Category Archives: murder (mass)

Certain unfortunate consequences of stress

Inactivity; lassitude; moderate activity; tiredness; fatigue; exhaustion;

Stress curve: inactivity; lassitude; collecting social security; moderate activity; drug-dealing; vigorous activity; living off the earnings of kuffar prostitutes; tiredness; drug-taking; fatigue; robbery and violence; exhaustion; breakdown; running amok; mass murder; suicide bombing; 7,000 houris in Jannah

The mother of two of the mass murderers in the 2013 Paris attacks said she was sure that the son who blew himself up with explosives in his vest did not intend to kill anyone and acted in the way he did only because of stress. She thus, writes Dalrymple,

demonstrated how far she had assimilated to contemporary Western culture from her native Algerian, and how well she understood it.

Her statement

combines two important modern tropes: that stress excuses all, and that irrespective of someone’s actual conduct, however terrible it may be, there subsists within him a core of goodness that is more real than the superficial badness, such as taking part in mass murder.

It is true, says Dalrymple, that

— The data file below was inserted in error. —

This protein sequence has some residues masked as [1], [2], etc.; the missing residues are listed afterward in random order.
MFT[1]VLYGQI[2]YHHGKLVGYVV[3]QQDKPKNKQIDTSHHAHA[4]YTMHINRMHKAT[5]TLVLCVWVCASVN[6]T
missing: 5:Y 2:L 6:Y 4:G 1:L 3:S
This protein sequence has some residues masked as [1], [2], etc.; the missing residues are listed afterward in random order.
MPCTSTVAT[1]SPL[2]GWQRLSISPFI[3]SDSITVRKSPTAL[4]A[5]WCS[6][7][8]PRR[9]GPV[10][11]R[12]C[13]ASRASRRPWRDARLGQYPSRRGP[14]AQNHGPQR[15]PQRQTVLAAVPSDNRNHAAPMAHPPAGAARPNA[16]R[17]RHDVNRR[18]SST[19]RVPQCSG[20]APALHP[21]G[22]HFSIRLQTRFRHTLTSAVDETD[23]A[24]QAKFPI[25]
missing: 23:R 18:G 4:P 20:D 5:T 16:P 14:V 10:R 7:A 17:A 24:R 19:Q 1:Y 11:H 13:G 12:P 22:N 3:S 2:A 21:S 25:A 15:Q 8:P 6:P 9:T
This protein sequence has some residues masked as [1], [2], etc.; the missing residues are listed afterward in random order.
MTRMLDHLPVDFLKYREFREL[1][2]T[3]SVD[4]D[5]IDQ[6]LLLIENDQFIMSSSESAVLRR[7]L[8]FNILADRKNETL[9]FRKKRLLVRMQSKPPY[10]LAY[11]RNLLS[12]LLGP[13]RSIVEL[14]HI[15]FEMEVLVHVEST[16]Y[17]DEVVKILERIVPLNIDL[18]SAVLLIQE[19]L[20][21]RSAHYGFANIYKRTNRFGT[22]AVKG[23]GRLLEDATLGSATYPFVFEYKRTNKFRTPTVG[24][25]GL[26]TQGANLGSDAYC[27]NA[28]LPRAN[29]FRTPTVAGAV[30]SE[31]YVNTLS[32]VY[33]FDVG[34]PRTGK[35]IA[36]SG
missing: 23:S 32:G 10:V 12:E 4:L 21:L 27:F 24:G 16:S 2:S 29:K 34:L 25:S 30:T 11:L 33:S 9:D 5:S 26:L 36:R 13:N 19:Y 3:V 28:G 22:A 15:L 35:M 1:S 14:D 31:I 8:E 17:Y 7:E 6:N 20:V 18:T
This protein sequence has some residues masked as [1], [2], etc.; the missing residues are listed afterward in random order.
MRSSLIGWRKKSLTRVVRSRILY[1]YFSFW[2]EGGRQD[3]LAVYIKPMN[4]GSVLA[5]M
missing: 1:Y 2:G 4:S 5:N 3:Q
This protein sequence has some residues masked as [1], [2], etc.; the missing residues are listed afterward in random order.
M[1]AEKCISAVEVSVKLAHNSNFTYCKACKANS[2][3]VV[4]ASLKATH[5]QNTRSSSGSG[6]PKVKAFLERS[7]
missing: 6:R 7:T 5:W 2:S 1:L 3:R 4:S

most of us are not at our best when we are plagued by anxiety and frustration, when we have a hundred things that claim our attention, when we are worried for our jobs, children, careers, and so forth.

However,

most of us are also aware that if we excuse our ill-behaviour on these grounds (as we all tend to do initially whenever we know that we have behaved badly), there is no end to that ill-behaviour.

Most of us, Dalrymple points out, have, strangely enough,

found it comparatively easy to avoid killing other people.

A stressful life, to be sure, but 7,000 virgins are waiting in Paradise

A stressful life, to be sure, but 7,000 virgins are waiting in Paradise

We have found that we are able, at the end of the day, to avoid

wearing garments full of explosives, however severe our stress.

None of us, Dalrymple surmises, has ever said,

I feel so stressed today that I want to put on a jacket of high explosives and blow myself up near, at, or in a restaurant or a café or a football stadium or a concert venue.

Indeed, says Dalrymple,

most of us would think that to dress up in explosives was a sign of a rather severe moral defect that went quite deeper than a response to the stress of the moment.

The character of Mohammed

Screen Shot 2015-11-16 at 08.53.23Dalrymple writes that even as portrayed in Muslim apologetics, the character of Mohammed

is at the very least questionable when viewed from any other standpoint than that of an a priori belief in his moral perfection, and there should be no limitation of discussion of it.

Dalrymple points out that Mohammed (the representation at right is from the north wall frieze of the Supreme Court chamber, Washington, D.C.),

connived at armed robbery, mass murder and the abduction of women.

Of course, Mohammed was

behaving in a way that one would expect of his time and place, and it may be that, on the whole, he sometimes behaved better than his peers. But that is not the point: it is nothing short of a moral, intellectual and indeed political disaster if his conduct is taken as a model for all time.